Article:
Home Perspectives Opinions From Yoni’s Desk: Facing off in a high-stakes game

From Yoni’s Desk: Facing off in a high-stakes game

(Santeri Viinamäki/CC BY-SA 4.0)

It’s getting down to crunch time. With just about six weeks to go, contenders are jockeying for position, hoping to prevent the current titleholder from a repeat. Meanwhile, a handful of dark horses aim to make a run to the front of the pack, while a slew of veterans hope they’ve got enough juice left to make it across the finish line one more time. Soon enough we’ll know who’s in and who’s out, who gets the glory and who goes home empty-handed.

I’m speaking, of course, about the National Hockey League, currently in the stretch-run before the playoffs begin in mid-April. (What, did you think I was referring to something else?) After all, what’s more Canadian Jewish than a Passover seder with post-season hockey on the television in the next room?

As a Canadian Jewish kid, hockey was a major part of my upbringing. The competition was always fierce. At day school I played constantly – during recess, in gym class, at the park during the Sukkot and Pesach breaks. (But I wasn’t allowed to play on Shabbat – not even road hockey.) I’d skip eating lunch just to get in a few more minutes of game time.

The house league I played in was predominantly Jewish, too, and the competition there was even more intense. So many of the players were day school students themselves that, win or lose, you knew you’d have to deal with the fallout in class (or if not there, in shul). I’ll never forget losing in the playoffs one year to a rival team whose  star forward was a year ahead of me in school and whose family lived just a few blocks away. That night as my father and I were unloading the equipment bag from the trunk, he and his father drove by our house laughing and shouting “loser” out the window. Like I said, intense.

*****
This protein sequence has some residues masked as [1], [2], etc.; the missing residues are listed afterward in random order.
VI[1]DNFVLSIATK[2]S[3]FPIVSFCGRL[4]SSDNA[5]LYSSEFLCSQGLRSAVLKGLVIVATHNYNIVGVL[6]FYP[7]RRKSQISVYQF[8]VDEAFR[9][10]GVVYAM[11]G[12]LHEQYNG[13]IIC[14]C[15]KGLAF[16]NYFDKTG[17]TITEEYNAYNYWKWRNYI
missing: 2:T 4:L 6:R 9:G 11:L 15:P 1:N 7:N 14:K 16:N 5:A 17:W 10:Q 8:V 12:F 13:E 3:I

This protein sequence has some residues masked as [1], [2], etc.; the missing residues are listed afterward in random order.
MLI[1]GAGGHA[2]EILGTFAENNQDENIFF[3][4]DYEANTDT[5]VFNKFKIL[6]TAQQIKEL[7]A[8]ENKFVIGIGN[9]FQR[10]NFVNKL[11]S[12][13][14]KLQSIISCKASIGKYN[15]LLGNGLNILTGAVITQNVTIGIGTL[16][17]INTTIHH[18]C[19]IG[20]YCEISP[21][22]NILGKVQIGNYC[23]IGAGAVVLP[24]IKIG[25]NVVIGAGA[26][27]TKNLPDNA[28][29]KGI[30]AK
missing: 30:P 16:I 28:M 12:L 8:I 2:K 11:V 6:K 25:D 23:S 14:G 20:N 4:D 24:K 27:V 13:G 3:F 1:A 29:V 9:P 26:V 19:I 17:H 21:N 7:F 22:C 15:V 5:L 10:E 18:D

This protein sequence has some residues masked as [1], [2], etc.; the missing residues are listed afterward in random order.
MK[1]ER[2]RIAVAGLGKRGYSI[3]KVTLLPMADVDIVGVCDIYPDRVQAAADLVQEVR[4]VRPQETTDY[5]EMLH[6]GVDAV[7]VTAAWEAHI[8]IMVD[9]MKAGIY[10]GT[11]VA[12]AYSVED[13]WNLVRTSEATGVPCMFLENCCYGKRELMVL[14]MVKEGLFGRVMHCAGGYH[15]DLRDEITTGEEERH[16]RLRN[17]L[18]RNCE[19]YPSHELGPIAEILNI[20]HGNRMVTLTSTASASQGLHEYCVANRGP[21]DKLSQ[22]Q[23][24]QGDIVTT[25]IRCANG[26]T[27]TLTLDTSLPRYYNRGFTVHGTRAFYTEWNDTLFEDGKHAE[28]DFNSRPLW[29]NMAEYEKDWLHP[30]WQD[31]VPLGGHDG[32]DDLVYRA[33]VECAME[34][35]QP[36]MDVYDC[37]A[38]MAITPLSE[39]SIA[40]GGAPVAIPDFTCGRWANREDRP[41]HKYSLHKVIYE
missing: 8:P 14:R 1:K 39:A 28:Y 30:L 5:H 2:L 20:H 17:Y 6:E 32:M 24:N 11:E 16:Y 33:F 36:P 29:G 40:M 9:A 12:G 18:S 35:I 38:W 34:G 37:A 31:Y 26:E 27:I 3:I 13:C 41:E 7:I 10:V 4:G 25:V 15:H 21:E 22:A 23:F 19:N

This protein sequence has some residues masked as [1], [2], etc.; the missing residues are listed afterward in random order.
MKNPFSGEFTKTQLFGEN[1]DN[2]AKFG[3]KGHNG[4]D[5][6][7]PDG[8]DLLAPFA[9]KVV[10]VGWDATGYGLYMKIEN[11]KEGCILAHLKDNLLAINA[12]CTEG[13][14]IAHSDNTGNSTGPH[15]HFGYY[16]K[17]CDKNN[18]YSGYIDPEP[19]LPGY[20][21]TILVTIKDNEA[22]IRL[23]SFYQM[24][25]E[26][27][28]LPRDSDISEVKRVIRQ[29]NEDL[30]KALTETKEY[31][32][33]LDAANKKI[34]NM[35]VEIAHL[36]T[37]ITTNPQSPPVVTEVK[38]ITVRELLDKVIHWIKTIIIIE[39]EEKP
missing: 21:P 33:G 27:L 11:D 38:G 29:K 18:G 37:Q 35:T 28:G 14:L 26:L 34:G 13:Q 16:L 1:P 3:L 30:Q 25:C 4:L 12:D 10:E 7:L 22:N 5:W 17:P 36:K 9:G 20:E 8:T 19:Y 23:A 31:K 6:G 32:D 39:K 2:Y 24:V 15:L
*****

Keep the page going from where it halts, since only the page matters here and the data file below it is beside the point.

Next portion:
I was a goalie, following in the tradition of my father. The way I saw it, playing net carried the supreme advantage of never having to take a shift off. Besides, I liked the pressure of being the last line of defence (even if I usually wasn’t all that great at keeping the puck out of the net). When I think about it now, goalie might just be the most Jewish of hockey positions. You’re constantly bending, never allowed to break. Tevye would have made a good netminder.


Only two goalies have won the Hart Trophy, awarded each season to the NHL’s most valuable player, this millennia, and both were Montreal Canadiens. Which brings us to another time-honoured Canadian Jewish tradition – the Toronto-Montreal rivalry. The Maple Leafs and Canadiens haven’t played each other in the playoffs since the 1978-79 season, but that could change this year (as a Leafs fan, anything would be better than facing Boston again). Can you imagine trying to finish a seder while the Leafs and Habs are going at it? Elijah would have plenty of time to pop in the front door, drink his cup, even sample the roast, and slip out again before anyone noticed.

But then, if there’s good playoff hockey to be had, dayenu.

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